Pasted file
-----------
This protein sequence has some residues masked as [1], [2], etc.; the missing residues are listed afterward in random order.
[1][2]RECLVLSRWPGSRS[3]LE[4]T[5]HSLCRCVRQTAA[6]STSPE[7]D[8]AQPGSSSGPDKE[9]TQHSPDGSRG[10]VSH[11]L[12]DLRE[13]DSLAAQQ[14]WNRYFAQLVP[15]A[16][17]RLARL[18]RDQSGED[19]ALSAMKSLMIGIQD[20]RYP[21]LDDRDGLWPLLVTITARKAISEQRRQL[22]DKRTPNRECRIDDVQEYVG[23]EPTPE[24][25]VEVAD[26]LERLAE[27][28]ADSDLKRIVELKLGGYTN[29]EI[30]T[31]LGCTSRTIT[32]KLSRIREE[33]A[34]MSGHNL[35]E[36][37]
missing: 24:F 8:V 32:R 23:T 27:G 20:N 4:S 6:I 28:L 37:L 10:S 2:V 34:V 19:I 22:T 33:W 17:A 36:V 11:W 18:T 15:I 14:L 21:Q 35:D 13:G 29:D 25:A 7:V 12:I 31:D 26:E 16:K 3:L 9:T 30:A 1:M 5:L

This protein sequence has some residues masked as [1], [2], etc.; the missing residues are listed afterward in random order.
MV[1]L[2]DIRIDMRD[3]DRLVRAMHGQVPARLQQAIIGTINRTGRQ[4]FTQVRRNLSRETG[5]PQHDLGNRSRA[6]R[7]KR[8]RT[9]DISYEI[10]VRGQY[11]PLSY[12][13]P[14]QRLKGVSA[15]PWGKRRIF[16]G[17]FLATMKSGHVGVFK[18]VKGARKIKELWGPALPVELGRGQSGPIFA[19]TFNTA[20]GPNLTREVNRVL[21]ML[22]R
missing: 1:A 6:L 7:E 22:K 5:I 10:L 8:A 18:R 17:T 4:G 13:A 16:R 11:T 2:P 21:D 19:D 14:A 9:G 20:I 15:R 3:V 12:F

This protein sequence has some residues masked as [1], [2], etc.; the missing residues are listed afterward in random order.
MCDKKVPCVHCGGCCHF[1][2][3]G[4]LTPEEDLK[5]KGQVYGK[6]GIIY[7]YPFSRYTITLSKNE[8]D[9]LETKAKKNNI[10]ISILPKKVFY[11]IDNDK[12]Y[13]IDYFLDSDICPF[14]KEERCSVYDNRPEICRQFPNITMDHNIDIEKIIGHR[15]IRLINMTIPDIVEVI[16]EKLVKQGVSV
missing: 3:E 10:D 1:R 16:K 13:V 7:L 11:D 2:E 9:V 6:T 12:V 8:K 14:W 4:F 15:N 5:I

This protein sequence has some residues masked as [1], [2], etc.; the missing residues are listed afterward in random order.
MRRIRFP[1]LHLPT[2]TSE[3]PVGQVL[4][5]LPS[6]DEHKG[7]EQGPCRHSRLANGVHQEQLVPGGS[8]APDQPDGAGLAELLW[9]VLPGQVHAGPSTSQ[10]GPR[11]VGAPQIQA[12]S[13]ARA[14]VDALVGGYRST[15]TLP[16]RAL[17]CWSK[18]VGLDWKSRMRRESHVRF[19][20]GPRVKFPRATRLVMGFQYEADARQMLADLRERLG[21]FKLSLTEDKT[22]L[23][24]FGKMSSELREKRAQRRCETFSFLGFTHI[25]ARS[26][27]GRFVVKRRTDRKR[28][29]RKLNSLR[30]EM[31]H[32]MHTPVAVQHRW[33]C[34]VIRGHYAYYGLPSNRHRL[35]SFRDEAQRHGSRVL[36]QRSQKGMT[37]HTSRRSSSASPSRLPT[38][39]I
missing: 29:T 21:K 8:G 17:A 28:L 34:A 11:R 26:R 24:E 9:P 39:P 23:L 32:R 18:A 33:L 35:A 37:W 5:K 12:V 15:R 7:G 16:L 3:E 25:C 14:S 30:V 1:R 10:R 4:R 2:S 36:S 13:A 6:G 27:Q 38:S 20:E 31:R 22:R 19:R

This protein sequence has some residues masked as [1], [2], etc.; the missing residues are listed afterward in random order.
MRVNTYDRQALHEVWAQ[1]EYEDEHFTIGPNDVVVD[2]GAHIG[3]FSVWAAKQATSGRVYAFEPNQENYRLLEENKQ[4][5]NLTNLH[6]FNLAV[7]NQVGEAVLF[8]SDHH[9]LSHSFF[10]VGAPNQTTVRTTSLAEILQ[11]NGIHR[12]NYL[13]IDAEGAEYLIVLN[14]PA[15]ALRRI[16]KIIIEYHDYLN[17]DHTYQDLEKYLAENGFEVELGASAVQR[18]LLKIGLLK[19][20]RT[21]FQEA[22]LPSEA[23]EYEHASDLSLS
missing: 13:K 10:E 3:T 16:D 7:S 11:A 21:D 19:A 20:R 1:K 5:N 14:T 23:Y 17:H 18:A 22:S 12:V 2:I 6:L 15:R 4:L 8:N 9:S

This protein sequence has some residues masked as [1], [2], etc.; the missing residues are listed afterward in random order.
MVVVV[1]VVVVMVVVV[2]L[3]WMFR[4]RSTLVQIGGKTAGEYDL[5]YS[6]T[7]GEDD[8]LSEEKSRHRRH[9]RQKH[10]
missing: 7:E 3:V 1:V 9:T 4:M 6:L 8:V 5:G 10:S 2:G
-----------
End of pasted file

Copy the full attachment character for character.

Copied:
This protein sequence has some residues masked as [1], [2], etc.; the missing residues are listed afterward in random order.
[1][2]RECLVLSRWPGSRS[3]LE[4]T[5]HSLCRCVRQTAA[6]STSPE[7]D[8]AQPGSSSGPDKE[9]TQHSPDGSRG[10]VSH[11]L[12]DLRE[13]DSLAAQQ[14]WNRYFAQLVP[15]A[16][17]RLARL[18]RDQSGED[19]ALSAMKSLMIGIQD[20]RYP[21]LDDRDGLWPLLVTITARKAISEQRRQL[22]DKRTPNRECRIDDVQEYVG[23]EPTPE[24][25]VEVAD[26]LERLAE[27][28]ADSDLKRIVELKLGGYTN[29]EI[30]T[31]LGCTSRTIT[32]KLSRIREE[33]A[34]MSGHNL[35]E[36][37]
missing: 24:F 8:V 32:R 23:T 27:G 20:N 4:S 6:I 28:L 37:L 10:S 2:V 34:V 19:I 22:T 33:W 17:A 36:V 11:W 18:T 15:I 14:L 21:Q 35:D 13:G 29:D 25:A 7:V 12:I 31:D 26:E 16:K 3:L 9:T 30:A 1:M 5:L

This protein sequence has some residues masked as [1], [2], etc.; the missing residues are listed afterward in random order.
MV[1]L[2]DIRIDMRD[3]DRLVRAMHGQVPARLQQAIIGTINRTGRQ[4]FTQVRRNLSRETG[5]PQHDLGNRSRA[6]R[7]KR[8]RT[9]DISYEI[10]VRGQY[11]PLSY[12][13]P[14]QRLKGVSA[15]PWGKRRIF[16]G[17]FLATMKSGHVGVFK[18]VKGARKIKELWGPALPVELGRGQSGPIFA[19]TFNTA[20]GPNLTREVNRVL[21]ML[22]R
missing: 1:A 6:L 7:E 22:K 5:I 10:L 8:A 18:R 17:T 4:G 13:A 16:R 11:T 2:P 21:D 19:D 14:A 9:G 20:I 15:R 3:V 12:F

This protein sequence has some residues masked as [1], [2], etc.; the missing residues are listed afterward in random order.
MCDKKVPCVHCGGCCHF[1][2][3]G[4]LTPEEDLK[5]KGQVYGK[6]GIIY[7]YPFSRYTITLSKNE[8]D[9]LETKAKKNNI[10]ISILPKKVFY[11]IDNDK[12]Y[13]IDYFLDSDICPF[14]KEERCSVYDNRPEICRQFPNITMDHNIDIEKIIGHR[15]IRLINMTIPDIVEVI[16]EKLVKQGVSV
missing: 3:E 10:D 1:R 16:K 13:V 7:L 11:D 2:E 9:V 6:T 12:V 8:K 14:W 4:F 15:N 5:I

This protein sequence has some residues masked as [1], [2], etc.; the missing residues are listed afterward in random order.
MRRIRFP[1]LHLPT[2]TSE[3]PVGQVL[4][5]LPS[6]DEHKG[7]EQGPCRHSRLANGVHQEQLVPGGS[8]APDQPDGAGLAELLW[9]VLPGQVHAGPSTSQ[10]GPR[11]VGAPQIQA[12]S[13]ARA[14]VDALVGGYRST[15]TLP[16]RAL[17]CWSK[18]VGLDWKSRMRRESHVRF[19][20]GPRVKFPRATRLVMGFQYEADARQMLADLRERLG[21]FKLSLTEDKT[22]L[23][24]FGKMSSELREKRAQRRCETFSFLGFTHI[25]ARS[26][27]GRFVVKRRTDRKR[28][29]RKLNSLR[30]EM[31]H[32]MHTPVAVQHRW[33]C[34]VIRGHYAYYGLPSNRHRL[35]SFRDEAQRHGSRVL[36]QRSQKGMT[37]HTSRRSSSASPSRLPT[38][39]I
missing: 29:T 21:K 8:G 17:A 28:L 34:A 11:R 26:R 24:E 9:P 39:P 23:L 32:R 18:A 33:L 35:A 37:W 5:K 12:V 15:R 7:G 16:L 3:E 25:C 14:S 30:V 1:R 10:R 4:R 2:S 36:S 13:A 6:G 27:Q 38:S 20:E 31:R 22:R 19:R

This protein sequence has some residues masked as [1], [2], etc.; the missing residues are listed afterward in random order.
MRVNTYDRQALHEVWAQ[1]EYEDEHFTIGPNDVVVD[2]GAHIG[3]FSVWAAKQATSGRVYAFEPNQENYRLLEENKQ[4][5]NLTNLH[6]FNLAV[7]NQVGEAVLF[8]SDHH[9]LSHSFF[10]VGAPNQTTVRTTSLAEILQ[11]NGIHR[12]NYL[13]IDAEGAEYLIVLN[14]PA[15]ALRRI[16]KIIIEYHDYLN[17]DHTYQDLEKYLAENGFEVELGASAVQR[18]LLKIGLLK[19][20]RT[21]FQEA[22]LPSEA[23]EYEHASDLSLS
missing: 13:K 10:E 3:T 16:D 7:S 11:A 21:D 19:A 20:R 1:K 5:N 14:T 23:Y 17:H 18:A 22:S 12:V 2:I 6:L 15:R 4:L 8:N 9:S

This protein sequence has some residues masked as [1], [2], etc.; the missing residues are listed afterward in random order.
MVVVV[1]VVVVMVVVV[2]L[3]WMFR[4]RSTLVQIGGKTAGEYDL[5]YS[6]T[7]GEDD[8]LSEEKSRHRRH[9]RQKH[10]
missing: 7:E 3:V 1:V 9:T 4:M 6:L 8:V 5:G 10:S 2:G